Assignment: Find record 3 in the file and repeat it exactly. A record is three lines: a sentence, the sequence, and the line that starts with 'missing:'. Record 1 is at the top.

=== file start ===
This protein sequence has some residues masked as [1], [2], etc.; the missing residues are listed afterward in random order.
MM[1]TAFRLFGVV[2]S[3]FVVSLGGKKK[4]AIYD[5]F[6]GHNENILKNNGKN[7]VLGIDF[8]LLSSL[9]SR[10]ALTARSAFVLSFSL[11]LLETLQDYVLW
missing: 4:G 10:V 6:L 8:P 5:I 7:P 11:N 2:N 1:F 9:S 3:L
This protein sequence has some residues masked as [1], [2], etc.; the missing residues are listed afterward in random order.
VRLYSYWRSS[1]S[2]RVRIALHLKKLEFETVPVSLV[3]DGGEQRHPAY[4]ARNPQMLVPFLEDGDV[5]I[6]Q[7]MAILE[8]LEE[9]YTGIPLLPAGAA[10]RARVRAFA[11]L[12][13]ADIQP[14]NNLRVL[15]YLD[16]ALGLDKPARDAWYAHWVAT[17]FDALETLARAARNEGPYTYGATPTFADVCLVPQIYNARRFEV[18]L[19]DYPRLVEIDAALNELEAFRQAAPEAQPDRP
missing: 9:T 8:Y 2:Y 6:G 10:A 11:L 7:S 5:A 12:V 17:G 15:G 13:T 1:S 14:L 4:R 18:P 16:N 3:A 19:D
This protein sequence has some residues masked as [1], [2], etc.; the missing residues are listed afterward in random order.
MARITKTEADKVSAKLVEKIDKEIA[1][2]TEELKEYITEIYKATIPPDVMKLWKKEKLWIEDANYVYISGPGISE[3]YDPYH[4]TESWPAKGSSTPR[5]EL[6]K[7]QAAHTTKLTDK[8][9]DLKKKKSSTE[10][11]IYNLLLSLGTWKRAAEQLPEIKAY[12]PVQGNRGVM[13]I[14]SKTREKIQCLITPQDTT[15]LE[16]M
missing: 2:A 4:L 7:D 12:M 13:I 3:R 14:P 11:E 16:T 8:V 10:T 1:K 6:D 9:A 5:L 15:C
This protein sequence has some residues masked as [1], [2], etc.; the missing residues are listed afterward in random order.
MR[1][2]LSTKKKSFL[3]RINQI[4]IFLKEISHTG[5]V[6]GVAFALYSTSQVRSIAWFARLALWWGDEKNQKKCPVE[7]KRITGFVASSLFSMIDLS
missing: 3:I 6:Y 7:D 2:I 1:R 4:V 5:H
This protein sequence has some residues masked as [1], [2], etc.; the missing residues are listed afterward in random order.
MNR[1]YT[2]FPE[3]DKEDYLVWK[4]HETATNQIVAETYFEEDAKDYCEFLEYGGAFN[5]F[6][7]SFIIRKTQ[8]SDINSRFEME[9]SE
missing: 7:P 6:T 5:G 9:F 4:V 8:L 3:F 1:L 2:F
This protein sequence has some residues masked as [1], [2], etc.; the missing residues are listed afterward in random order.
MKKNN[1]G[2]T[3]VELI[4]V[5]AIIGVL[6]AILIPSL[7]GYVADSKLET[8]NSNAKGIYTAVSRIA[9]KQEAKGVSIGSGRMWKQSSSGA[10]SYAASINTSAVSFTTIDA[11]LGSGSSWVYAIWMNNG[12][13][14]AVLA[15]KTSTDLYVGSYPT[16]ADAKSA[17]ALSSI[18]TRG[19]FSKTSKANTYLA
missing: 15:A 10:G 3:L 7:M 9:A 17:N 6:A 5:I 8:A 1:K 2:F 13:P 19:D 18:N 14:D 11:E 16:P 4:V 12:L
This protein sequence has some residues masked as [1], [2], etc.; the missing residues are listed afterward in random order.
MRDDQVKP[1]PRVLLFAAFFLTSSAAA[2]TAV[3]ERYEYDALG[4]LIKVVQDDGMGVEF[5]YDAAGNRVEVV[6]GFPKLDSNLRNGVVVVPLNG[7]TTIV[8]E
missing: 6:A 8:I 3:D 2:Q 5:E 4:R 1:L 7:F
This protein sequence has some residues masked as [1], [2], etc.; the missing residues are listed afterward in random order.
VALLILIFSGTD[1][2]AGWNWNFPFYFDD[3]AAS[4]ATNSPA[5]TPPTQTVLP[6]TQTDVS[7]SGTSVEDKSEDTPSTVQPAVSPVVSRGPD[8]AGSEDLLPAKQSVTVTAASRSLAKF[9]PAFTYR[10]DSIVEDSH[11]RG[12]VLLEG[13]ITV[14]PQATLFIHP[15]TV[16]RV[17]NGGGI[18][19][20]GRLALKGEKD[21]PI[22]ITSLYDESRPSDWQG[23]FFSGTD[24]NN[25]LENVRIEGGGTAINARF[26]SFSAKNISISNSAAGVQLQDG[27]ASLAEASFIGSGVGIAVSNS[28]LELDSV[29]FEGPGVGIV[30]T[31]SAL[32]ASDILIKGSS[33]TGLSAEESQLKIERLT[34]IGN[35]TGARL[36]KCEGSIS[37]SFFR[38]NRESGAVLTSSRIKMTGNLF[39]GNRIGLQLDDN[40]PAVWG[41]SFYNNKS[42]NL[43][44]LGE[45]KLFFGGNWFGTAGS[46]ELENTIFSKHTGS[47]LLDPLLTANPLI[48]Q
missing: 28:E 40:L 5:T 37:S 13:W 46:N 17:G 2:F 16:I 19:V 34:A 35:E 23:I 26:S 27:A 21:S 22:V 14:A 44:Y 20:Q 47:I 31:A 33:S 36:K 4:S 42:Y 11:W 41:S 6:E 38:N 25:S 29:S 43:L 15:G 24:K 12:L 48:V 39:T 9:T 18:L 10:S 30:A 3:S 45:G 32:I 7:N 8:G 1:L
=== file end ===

This protein sequence has some residues masked as [1], [2], etc.; the missing residues are listed afterward in random order.
MARITKTEADKVSAKLVEKIDKEIA[1][2]TEELKEYITEIYKATIPPDVMKLWKKEKLWIEDANYVYISGPGISE[3]YDPYH[4]TESWPAKGSSTPR[5]EL[6]K[7]QAAHTTKLTDK[8][9]DLKKKKSSTE[10][11]IYNLLLSLGTWKRAAEQLPEIKAY[12]PVQGNRGVM[13]I[14]SKTREKIQCLITPQDTT[15]LE[16]M
missing: 2:A 4:L 7:D 12:M 13:I 3:R 14:P 11:E 16:T 8:V 10:T 1:K 6:D 9:A 5:L 15:C